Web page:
Inc.'s 11th annual 30 Under 30 list features the young founders taking on some of the world's biggest challenges. Here, meet HashiCorp.

In many ways, it was a match made in heaven. Mitchell Hashimoto taught himself programming at age 12; Armon Dadgar started college when he was 16. You get the picture.

The two met in the University of Washington's computer science department in 2008. Dadgar says he knew immediately that his future HashiCorp co-founder had a genuine interest in computer science. Many of their fellow students, says Dadgar, set their sights on careers with Seattle's Microsoft and Amazon, and saw programming as a means to a relatively lucrative end. Only a handful were truly passionate about the field. "Mitchell was one of those people," says Dadgar. "It was exciting for me to meet a peer who was like this."

In 2010, while the two were still in college, Dadgar emailed Hashimoto. "Hey Mitchell, I was wondering if you would be interested in launching a startup?" he wrote. Hashimoto's reply: "Armon, ah, you don't know how long I've been waiting for an email like this. If I were to enumerate my goals entering college, the top of my list would've had 'find co-founder(s) for potential start-up.' "

But the duo's venture wouldn't materialize until three years later, after Hashimoto had convinced Dadgar to accept a position at mobile advertiser Kiip. Hashimoto had started at Kiip in the fall of 2010, where he continued work he began in college on Vagrant, a tool that creates virtual environments for the development and testing of software. He left Kiip to found HashiCorp in late 2012 and Dadgar joined him as a co-founder in the summer of 2013.

Today, their data-center management company, which has seen a 300 percent increase in revenue over the past year, employs 35 people. HashiCorp's DevOps software serves as the interface between infrastructure development and product development. Hashimoto and Dadgar use the metaphor of the power grid infrastructure to explain their tools. Think of an app as a toaster, and HashiCorp's services as the transmission lines that carry power to the toaster--except, instead of connecting electronics to electricity, HashiCorp helps the internet of things stay connected to the cloud servers that keep products and services running.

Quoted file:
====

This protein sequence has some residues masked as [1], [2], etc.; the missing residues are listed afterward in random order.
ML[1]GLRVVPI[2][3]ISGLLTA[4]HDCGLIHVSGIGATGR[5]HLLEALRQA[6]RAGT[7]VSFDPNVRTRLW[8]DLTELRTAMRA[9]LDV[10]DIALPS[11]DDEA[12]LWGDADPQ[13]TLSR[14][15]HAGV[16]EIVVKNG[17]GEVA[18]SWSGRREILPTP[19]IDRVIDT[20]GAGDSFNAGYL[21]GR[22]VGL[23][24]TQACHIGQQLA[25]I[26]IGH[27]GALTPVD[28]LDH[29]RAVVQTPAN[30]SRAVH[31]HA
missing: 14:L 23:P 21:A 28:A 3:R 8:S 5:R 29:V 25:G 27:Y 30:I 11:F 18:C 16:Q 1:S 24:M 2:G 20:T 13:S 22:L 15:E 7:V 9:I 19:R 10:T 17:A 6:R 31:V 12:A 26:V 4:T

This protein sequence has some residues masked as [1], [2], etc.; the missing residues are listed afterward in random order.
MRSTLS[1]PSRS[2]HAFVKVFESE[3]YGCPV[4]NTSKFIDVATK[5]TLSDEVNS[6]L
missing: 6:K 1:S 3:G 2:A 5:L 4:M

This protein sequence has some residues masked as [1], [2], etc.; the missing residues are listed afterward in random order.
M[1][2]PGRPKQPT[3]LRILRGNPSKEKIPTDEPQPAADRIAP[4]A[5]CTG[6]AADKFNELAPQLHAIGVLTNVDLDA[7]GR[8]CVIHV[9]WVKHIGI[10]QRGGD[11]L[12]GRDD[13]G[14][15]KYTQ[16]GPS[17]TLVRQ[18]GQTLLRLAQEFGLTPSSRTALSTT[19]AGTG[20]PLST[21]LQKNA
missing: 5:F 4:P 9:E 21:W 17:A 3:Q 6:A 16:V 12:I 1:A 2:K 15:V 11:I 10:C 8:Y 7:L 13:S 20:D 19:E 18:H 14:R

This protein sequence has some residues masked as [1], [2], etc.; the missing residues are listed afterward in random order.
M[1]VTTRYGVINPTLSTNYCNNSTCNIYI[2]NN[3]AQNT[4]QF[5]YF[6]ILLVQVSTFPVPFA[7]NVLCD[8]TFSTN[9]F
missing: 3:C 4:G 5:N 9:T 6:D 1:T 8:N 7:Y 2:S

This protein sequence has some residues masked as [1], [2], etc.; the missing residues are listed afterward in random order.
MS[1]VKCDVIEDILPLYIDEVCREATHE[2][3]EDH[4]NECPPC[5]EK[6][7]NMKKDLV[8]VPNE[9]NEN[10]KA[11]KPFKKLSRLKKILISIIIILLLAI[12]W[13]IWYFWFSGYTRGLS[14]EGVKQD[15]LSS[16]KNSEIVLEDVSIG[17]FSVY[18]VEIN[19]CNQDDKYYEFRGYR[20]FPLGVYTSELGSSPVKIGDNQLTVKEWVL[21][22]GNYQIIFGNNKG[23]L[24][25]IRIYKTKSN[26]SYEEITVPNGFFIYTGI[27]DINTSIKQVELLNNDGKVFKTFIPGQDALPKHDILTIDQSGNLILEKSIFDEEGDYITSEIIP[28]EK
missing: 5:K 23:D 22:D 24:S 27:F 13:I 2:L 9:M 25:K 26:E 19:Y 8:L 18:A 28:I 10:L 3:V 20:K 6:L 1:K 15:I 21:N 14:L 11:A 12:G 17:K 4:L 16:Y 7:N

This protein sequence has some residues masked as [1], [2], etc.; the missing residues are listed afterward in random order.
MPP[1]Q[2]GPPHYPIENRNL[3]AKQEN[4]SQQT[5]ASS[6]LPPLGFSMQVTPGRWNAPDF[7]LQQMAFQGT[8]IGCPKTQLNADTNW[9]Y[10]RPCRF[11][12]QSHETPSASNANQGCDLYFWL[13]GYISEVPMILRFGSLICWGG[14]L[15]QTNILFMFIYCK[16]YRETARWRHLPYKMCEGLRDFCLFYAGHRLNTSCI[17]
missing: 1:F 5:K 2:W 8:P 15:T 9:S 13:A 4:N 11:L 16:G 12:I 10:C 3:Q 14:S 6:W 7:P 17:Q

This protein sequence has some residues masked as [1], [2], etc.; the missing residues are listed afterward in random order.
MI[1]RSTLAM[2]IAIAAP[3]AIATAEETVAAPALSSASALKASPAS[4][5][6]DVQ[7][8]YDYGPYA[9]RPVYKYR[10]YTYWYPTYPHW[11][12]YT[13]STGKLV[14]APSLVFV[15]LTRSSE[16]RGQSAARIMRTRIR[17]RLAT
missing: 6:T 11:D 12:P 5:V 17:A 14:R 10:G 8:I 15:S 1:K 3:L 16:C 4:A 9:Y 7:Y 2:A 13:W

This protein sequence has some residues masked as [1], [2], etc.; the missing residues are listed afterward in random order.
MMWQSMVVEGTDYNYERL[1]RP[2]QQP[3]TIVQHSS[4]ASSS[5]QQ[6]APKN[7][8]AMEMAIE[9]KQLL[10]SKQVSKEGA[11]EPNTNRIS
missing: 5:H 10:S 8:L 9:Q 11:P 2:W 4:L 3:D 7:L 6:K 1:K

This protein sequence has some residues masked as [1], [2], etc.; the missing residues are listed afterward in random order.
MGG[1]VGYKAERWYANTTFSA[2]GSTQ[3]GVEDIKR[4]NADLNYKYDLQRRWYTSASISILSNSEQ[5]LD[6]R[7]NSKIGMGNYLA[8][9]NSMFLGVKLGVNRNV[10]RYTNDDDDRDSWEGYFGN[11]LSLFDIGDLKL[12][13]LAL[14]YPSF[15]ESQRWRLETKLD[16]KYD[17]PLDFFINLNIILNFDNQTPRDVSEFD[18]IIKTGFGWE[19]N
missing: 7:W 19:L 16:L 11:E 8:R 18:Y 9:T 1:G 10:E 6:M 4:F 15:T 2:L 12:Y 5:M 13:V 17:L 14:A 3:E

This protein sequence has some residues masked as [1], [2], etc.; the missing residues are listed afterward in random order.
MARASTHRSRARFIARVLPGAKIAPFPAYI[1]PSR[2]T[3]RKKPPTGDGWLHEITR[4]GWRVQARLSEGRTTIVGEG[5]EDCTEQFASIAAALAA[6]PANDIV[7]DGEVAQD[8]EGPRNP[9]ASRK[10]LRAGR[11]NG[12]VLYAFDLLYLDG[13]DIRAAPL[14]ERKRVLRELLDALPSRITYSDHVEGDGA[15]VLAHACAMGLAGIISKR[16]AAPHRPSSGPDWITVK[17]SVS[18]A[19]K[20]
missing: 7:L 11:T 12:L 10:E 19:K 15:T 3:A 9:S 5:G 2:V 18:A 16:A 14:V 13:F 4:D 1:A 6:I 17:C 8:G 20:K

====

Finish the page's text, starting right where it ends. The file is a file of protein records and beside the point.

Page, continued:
CTO Dadgar describes CEO Hashimoto as someone who can disappear into a void for weeks and then come out with a solution to a complicated problem, which he can express in two clean sentences written neatly in his notebook.

Vagrant continues to be widely used by programmers. A plugin for Vagrant was the first offering from HashiCorp, and Dadgar says it helped the company draw customers when it launched.

Dadgar, who describes his strength as the willingness to take risks that move the company forward, insisted on raising capital to finance growth and hire more staff. So HashiCorp raised a Series A round of $10.2 million from VC firms True Ventures, GGV, and Mayfield at the end of 2014, bringing total funding to $10.7 million. That allowed the company to launch additional open-source tools, including a system called Atlas that unites its tools in a centralized dashboard.

HashiCorp's tools are designed to work "on an immense scale," and users include Dropbox, Stripe, Square, and the Commonwealth Bank of Australia, according to Dadgar. HashiCorp builds for big companies and then scales features down to fit smaller clients. "We sort of over-engineer as a cultural practice," says Hashimoto.

Companies looking for data-center management solutions tend to have two options: all or nothing, says Mark Barnhill, development automation manager for the live-streaming video platform Twitch, and a HashiCorp customer. Either they can opt to buy into a wholesale package, or their own engineers can work through data-center management piece by piece. With HashiCorp, it can be all, nothing, or a general solution with the option of customizing or dropping features. "It's a fairly small company and it's really impressive how much they've been able to produce in a short period of time and with not a lot of people," says Barnhill. "I think it really speaks a lot to the leadership and the talent they have within the company."